Category: Culture

The tragicomedy of the coronavirus

There are, as far as I know, only two people in my extended family who were paid to write for publication. The other one was my great-aunt, who worked at the Morrison County Record in Little Falls, Minn., and doubled as their cooking columnist.

That does not mean the non-writers in the family cannot tell stories. And so my mother makes her worldwide writing debut:

Yesterday Steve went into panic mode since he was eating his last banana for breakfast. He says he’s going to go to the store and get three or four. He is very picky about his bananas and won’t eat one if it has a brown spot so can’t stockpile.

That is, by the way, my father (Steve is his middle name), not the writer of this blog. His actual first name is Paul, the same as his father’s, but back in the days when many people went by their middle names he was Paul Stephen, since he was born on St. Stephen’s Day, and not Paul Leonard. Their decision to name me for Paul Stephen, but in reverse, set in motion years of confusion over the intended recipients of phone calls and mail.

Me: You’re going to risk life and limb for a few bananas?

I tell him I’ve got it covered, so at bedtime I set my alarm for 6:30 a.m. to take advantage of the store’s senior early hours, 6:30–8:30 a.m. Didn’t sleep well knowing I had this daunting task that I was committed to.

That is apparently hereditary. Back in my business magazine days I would make 6 a.m. morning TV appearances at a Green Bay TV station an hour from the house. I was paranoid that I would not get there in time, knowing full well that if you don’t get there on time, they’re not going to move you elsewhere in the show. I always did get there in time, but I spent the rest of the day in a caffeine-fueled haze due to my lack of sleep.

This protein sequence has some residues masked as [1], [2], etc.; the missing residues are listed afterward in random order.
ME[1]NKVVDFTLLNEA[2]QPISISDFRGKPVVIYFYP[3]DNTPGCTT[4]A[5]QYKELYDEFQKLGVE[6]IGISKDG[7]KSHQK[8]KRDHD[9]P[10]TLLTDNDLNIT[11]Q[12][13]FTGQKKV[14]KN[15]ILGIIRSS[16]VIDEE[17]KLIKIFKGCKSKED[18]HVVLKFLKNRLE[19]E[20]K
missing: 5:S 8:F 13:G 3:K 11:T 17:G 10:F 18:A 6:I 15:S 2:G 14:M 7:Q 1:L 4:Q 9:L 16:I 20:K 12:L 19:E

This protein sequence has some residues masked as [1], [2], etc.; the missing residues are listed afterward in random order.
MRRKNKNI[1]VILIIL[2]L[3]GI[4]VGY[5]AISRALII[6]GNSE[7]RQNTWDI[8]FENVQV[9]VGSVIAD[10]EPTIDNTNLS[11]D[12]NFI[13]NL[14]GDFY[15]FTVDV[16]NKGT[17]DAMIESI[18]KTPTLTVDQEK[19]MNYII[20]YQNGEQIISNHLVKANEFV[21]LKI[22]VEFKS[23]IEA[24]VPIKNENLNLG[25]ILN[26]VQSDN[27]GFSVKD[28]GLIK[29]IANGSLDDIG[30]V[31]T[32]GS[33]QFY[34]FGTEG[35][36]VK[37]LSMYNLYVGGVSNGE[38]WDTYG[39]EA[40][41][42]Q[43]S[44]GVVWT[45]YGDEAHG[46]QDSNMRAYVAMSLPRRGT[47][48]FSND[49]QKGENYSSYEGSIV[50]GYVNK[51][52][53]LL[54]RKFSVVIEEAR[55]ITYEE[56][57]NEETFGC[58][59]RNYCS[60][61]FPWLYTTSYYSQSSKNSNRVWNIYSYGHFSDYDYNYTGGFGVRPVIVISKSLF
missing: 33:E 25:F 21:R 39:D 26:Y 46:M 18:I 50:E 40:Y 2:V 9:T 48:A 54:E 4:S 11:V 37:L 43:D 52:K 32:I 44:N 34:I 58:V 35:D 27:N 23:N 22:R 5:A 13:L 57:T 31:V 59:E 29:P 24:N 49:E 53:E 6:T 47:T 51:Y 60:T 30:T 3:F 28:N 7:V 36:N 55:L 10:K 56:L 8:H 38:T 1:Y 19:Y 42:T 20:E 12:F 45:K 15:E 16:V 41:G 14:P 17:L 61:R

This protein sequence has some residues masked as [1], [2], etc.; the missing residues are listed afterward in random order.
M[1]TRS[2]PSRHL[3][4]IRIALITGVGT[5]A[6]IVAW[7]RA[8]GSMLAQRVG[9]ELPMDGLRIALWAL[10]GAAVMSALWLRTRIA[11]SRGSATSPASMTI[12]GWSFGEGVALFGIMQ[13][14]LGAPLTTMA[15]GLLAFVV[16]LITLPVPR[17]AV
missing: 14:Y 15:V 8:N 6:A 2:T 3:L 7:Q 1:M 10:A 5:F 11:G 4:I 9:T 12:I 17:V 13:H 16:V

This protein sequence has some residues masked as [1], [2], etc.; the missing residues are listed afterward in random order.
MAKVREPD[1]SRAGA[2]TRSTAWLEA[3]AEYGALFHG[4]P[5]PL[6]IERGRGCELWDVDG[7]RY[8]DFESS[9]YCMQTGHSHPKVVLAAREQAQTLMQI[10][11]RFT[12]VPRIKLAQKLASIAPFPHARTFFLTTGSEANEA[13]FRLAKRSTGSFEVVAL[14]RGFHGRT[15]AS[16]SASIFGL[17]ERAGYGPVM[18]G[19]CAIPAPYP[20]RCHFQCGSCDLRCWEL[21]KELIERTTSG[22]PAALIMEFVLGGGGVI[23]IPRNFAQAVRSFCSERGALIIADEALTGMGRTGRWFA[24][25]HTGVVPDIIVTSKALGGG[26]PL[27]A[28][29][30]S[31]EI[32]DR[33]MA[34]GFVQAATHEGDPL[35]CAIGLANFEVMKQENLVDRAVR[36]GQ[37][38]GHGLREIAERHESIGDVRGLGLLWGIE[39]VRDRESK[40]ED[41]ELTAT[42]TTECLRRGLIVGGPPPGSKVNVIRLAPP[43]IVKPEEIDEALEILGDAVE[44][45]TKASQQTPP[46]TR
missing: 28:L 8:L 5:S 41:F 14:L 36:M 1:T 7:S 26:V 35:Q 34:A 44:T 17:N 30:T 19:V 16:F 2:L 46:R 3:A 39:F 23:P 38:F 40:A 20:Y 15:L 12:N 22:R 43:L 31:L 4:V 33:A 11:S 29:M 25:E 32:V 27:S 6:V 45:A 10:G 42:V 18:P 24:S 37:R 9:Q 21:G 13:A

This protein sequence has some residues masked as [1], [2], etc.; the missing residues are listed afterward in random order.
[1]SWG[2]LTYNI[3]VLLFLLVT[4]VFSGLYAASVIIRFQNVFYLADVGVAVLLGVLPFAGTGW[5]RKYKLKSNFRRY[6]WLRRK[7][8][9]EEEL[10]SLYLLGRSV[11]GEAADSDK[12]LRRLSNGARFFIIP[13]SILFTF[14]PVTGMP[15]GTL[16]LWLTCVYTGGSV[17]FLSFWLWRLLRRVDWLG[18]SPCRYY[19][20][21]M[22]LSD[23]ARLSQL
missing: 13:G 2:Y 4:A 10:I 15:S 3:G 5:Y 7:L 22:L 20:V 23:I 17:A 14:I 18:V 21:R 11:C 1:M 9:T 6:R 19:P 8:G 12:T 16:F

At 6:13 a.m this morning my eyes pop open — I beat the alarm clock. Ran and shut the window (I like it cold to sleep), ran to turn up the furnace since I like it warm to get dressed, started my first cup of coffee in the Keurig. Did my daily blood sugar test and it was good — yay, more carbs today! Day is starting off great. Checked out the window and it is dark and raining. Great, since it might keep the old farts indoors. Went to the bathroom for a quick tooth brushing, used a cold wash cloth to wake myself up, applied lots of moisturizer so wrinkles don’t resemble the Grand Canyon. Penciled on two misaligned eyebrows (I’m not going anywhere, even for bananas, without my eyebrows). They work if I don’t smile or squint. I’ve got this! Serious case of bed head — rainy and cold so a knit hat works, plus I have matching cloth gloves to wear in the store. No touchy anything! Gloves can be washed or left in the car until spring.